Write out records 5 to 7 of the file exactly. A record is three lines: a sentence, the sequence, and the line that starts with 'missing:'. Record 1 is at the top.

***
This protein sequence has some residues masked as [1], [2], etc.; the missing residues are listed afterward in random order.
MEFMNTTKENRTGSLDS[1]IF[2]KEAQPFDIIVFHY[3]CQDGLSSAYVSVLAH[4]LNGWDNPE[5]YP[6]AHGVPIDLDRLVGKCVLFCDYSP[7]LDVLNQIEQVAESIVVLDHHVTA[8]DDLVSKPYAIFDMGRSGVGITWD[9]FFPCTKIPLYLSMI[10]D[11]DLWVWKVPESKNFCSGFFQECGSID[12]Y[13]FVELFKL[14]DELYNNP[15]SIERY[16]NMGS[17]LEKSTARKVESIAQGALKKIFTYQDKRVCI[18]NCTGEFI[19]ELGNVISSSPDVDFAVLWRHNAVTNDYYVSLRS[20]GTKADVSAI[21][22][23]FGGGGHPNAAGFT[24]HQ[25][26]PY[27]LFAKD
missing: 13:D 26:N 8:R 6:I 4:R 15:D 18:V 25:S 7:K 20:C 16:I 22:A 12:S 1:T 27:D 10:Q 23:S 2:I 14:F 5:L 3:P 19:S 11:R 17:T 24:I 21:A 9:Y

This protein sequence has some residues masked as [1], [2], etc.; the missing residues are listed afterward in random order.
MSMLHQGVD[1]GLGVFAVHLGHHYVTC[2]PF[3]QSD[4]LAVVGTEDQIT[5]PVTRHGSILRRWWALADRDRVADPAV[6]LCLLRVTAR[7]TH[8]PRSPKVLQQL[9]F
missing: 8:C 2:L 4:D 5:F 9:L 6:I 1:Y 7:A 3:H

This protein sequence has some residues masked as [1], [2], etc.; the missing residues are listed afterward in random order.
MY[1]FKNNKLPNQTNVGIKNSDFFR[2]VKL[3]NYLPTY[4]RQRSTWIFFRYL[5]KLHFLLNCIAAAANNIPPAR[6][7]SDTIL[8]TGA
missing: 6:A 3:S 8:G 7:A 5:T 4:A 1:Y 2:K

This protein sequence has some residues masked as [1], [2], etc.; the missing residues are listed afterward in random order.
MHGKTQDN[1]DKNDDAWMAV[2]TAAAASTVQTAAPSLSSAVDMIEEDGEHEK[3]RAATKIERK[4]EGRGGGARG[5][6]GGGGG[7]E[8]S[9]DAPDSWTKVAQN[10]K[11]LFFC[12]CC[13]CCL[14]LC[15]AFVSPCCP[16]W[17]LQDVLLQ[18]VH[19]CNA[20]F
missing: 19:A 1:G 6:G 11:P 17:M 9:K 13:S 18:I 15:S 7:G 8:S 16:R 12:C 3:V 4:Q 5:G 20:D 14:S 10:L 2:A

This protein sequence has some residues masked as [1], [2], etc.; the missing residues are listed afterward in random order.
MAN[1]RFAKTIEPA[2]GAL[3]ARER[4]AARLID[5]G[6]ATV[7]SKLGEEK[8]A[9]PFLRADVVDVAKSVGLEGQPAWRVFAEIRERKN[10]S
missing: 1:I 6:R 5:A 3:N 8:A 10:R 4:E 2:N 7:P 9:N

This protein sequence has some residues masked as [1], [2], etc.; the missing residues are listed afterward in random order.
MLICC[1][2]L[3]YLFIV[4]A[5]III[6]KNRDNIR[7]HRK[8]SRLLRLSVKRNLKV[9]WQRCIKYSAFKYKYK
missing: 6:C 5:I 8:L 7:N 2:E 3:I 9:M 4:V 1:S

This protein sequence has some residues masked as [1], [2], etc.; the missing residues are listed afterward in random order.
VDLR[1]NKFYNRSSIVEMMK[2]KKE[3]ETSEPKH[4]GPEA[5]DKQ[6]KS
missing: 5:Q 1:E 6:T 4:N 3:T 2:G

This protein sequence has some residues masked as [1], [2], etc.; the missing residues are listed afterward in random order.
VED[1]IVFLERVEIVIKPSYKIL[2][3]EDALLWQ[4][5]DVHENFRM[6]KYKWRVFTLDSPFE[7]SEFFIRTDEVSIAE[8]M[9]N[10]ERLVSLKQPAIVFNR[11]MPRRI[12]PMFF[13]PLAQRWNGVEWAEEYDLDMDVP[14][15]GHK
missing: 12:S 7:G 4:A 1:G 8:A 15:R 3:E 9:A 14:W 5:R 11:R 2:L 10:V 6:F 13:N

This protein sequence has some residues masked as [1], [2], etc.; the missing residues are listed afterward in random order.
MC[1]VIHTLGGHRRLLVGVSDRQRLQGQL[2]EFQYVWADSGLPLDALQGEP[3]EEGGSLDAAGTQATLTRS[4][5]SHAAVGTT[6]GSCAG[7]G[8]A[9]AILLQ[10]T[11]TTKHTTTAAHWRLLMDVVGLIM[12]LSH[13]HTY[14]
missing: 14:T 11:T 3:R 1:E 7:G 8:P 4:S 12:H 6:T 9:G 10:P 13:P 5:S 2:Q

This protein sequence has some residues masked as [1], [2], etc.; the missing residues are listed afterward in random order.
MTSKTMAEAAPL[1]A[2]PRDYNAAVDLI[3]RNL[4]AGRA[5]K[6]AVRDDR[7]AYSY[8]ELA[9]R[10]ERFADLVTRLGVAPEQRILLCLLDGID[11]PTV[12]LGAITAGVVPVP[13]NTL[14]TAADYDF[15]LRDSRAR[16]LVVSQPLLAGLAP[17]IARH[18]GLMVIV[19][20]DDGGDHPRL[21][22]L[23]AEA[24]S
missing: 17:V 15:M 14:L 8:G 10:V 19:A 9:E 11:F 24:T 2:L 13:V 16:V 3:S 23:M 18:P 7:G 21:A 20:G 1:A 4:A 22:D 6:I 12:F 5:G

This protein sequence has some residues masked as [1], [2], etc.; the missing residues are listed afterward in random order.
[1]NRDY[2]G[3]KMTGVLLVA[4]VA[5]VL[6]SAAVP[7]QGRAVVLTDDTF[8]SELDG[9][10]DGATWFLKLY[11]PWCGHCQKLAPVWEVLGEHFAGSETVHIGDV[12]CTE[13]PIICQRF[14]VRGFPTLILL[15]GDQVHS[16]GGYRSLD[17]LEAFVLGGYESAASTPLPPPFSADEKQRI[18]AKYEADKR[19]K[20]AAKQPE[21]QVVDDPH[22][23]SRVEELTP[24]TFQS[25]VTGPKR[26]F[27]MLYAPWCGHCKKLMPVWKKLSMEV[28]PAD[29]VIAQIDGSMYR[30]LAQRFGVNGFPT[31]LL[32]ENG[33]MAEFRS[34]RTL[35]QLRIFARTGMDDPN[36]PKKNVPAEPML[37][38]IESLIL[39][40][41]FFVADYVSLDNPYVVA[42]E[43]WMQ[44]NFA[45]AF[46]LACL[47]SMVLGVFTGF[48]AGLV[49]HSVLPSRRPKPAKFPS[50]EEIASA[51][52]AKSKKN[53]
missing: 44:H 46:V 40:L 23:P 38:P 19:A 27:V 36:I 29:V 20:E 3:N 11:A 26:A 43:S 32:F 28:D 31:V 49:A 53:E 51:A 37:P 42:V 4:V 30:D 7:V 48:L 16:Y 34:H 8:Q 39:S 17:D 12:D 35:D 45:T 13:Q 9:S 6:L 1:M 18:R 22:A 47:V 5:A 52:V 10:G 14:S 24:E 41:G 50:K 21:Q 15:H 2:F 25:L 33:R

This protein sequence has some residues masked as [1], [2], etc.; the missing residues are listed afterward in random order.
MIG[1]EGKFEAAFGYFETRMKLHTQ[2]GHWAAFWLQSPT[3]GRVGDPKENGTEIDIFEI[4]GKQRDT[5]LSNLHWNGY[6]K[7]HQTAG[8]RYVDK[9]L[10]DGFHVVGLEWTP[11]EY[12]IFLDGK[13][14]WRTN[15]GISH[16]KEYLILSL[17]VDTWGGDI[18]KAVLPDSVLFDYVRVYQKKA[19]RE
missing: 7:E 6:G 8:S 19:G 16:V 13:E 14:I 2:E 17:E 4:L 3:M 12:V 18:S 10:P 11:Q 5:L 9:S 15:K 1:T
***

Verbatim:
This protein sequence has some residues masked as [1], [2], etc.; the missing residues are listed afterward in random order.
MAN[1]RFAKTIEPA[2]GAL[3]ARER[4]AARLID[5]G[6]ATV[7]SKLGEEK[8]A[9]PFLRADVVDVAKSVGLEGQPAWRVFAEIRERKN[10]S
missing: 1:I 6:R 5:A 3:N 8:A 10:R 4:E 2:N 7:P 9:N

This protein sequence has some residues masked as [1], [2], etc.; the missing residues are listed afterward in random order.
MLICC[1][2]L[3]YLFIV[4]A[5]III[6]KNRDNIR[7]HRK[8]SRLLRLSVKRNLKV[9]WQRCIKYSAFKYKYK
missing: 6:C 5:I 8:L 7:N 2:E 3:I 9:M 4:V 1:S

This protein sequence has some residues masked as [1], [2], etc.; the missing residues are listed afterward in random order.
VDLR[1]NKFYNRSSIVEMMK[2]KKE[3]ETSEPKH[4]GPEA[5]DKQ[6]KS
missing: 5:Q 1:E 6:T 4:N 3:T 2:G